Referring now to FIG. 1 there is illustrated the entrance end 9 of a washing machine which is used to wash the glass sheets individually, prior to lamination. A general support frame 10 is provided that includes a plurality of support walls 11 resting on the support member 12 of base 13. This base includes an open top basin or fluid receiving tub 14 adapted to receive the water or other cleansing fluid that is directed downwardly from a plurality of nozzles 15. Since the actual detailed washing procedure does not constitute part of this invention only that portion of the washing machine which, it is believed, is essential to an understanding of the operation has been shown and will be herein described.
A suitable fluid introducing conduit system 16 has been provided which includes a plurality of transverse cross pipes 17, carrying nozzles 15, and at least one interconnected longitudinally extending pipe 18 into which the cleaning fluid may be suitably introduced under pressure to flow through freely connected pipes 17 and nozzles 15 to clean the glass sheets. The pipe 18 may be supported by a U-shaped threaded rod 19 which by nuts 20 is suitably held in position to a transverse bar 21 that itself is supported by the transverse frame bars 22 suitably joined to Walls 23.
The washing chamber is defined by a pair of side walls 23 that channel the spray to insure its collection in tub 14. These walls 23 are secured by any conventional means, such as welding, to the longitudinally extending angle irons 24 resting on frame bars 22 that are themselves supported on each side of the path of the conveyor. At each end of the machine frame 10' are sprockets 25 (FIG. 3) keyed to shafts 25a suitably journaled to the frame 10 and around which a pair of conveyor chain belts 26 are entrained (FIG. 3). One shaft 25a is driven by any suitable means so that an endless path is described by the conveyor chain belts 26 through an upper and lower flight thereof through the washing apparatus. The chains are guided along and between longitudinal tracks 27 that are themselves supported by angle irons 28 welded or otherwise suitably mounted to the frame of the apparatus.
Welded to spaced links of each chain belt 26 are a plurality of inwardly extending, relative to the chains, supports plates 29 that are held horizontal by their own support or guide means composed of the angle irons 3t) and 31 for a purpose to be later described. The inward end of each plate 29 is downwardly bent at a 90 angle to provide support for the plurality of glass sheet carrying rods or bars 32 supported between opposite plates just below the lower extremity 33 of side walls 23 of the washing chamber 34. A shield 35 is mounted by supporting rods 36 from the frame to protect the chain belts 26 and sprockets 25 from the washing spray and a covering hood 37 is also provided over the tub 14.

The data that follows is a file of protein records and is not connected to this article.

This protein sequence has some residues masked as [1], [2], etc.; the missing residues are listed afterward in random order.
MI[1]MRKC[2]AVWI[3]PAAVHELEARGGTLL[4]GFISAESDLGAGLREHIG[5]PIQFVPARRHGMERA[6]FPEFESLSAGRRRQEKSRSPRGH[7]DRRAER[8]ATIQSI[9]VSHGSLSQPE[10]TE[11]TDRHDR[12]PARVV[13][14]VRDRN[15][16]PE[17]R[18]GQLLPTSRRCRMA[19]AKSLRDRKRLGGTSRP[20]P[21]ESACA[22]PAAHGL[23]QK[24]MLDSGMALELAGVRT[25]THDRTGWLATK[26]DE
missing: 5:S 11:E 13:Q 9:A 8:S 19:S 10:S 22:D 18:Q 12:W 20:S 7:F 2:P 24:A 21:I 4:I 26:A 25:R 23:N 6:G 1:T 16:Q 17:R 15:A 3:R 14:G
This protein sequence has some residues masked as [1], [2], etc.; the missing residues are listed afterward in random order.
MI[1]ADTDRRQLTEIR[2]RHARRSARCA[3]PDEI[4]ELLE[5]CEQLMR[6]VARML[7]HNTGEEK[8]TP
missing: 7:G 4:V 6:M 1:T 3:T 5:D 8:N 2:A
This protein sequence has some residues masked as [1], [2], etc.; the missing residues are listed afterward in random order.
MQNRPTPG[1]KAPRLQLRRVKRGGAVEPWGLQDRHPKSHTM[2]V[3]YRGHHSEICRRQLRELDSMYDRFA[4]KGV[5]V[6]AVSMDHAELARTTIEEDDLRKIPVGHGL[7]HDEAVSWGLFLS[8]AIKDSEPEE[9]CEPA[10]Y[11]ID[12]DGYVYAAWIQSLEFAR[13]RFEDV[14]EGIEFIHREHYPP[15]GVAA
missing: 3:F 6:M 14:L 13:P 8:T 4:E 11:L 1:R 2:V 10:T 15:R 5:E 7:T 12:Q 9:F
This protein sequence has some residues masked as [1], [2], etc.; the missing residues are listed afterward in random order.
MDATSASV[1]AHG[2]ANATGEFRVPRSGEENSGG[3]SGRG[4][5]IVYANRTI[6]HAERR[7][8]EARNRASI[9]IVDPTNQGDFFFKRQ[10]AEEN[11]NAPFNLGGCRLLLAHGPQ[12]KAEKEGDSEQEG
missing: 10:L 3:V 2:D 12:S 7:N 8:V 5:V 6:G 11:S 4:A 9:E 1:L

It is therefore seen that chain belts 26 will carry the rods 32 along an upper train or flight, indicated by the reference numeral 38 where they carry the Windshields 39 through washing chamber 34. After discharging the sheets onto a carry-01f conveyor 41 (FIG. 3), as will be later described, the bars 32 are carried by said chain belts through a lower run or flight, indicated by the reference numeral 4% to reposition these bars 32 so that they will receive additional Windshields. The guide means 30 and 31 insure that the bars 32 will be carried along substantially horizontally and will prevent possible sagging of the bars 32 under the weight of the Windshields 39 and also eliminate the possibility that undesirable lateral forces induced by the windshield weight will disengage the chain belts 26 from tracks 27.
Welded or otherwise mounted to each bar 32 are a pair of U-shaped webs 42 on each of which are mounted the glass supporting and contacting members 43, disposed in pairs, as seen in FIG. 2, on opposite sides of the longitudinal center line of the Windshield 39.
Each member 43 has a horizontal platform 44 with a pair of spaced openings 45, 46 formed therein to receive post members '47, 48 respectively. These posts 47, 48 constitute the main elements of the two fingers 49, 56 of each supporting member 43 (FIG. 4). The finger 49, i.e. post 47, has a resilient sheath 51 in surrounding relationship about the post with a truncated pyramidal upper portion and rectangular base. The lower end 52 of post 47, below the rectangular base where post 47 passes through opening 45 is free of any casing and extremity 53 of the post end 52 is threaded to receive lock nut 54. The finger 50 is higher than the finger 49 and has an inverted L- shaped portion provided by the horizontally extending leg 55 of post 48. A resilient casing 56 surrounds leg 55 and extends slightly around the L bend and downwardly towards platform 44. The remainder of post 48 is free from any integral covering and the lower extremity of post 48, where the post passes through opening 46, is free of any covering and is further threaded at 57 to receive locking nut 58.
Resting on the upper surface of each platform 44 is a plate 59 with a pair of spaced openings 60, coincident with openings 45, 46. A layer 61 of rubber or other shock.
absorbing material having similar coincident. openings 62. is vulcanized to the upper surface of this plate 59. This layer 61 has a center lip 63, shouldered at 64, so that when post 47 is passed through openings 62, 60 and 4S and then bolted firm, the base of truncated pyramid 51 rests on shoulder 64. Post 48 is similarly secured by passing it through openings 62, 60 and 46. A removable sheath '65 (FIG. to be later described is placed about the bare portion of rod or post 48 so that the base of the sheath 65 rests in shoulder 64.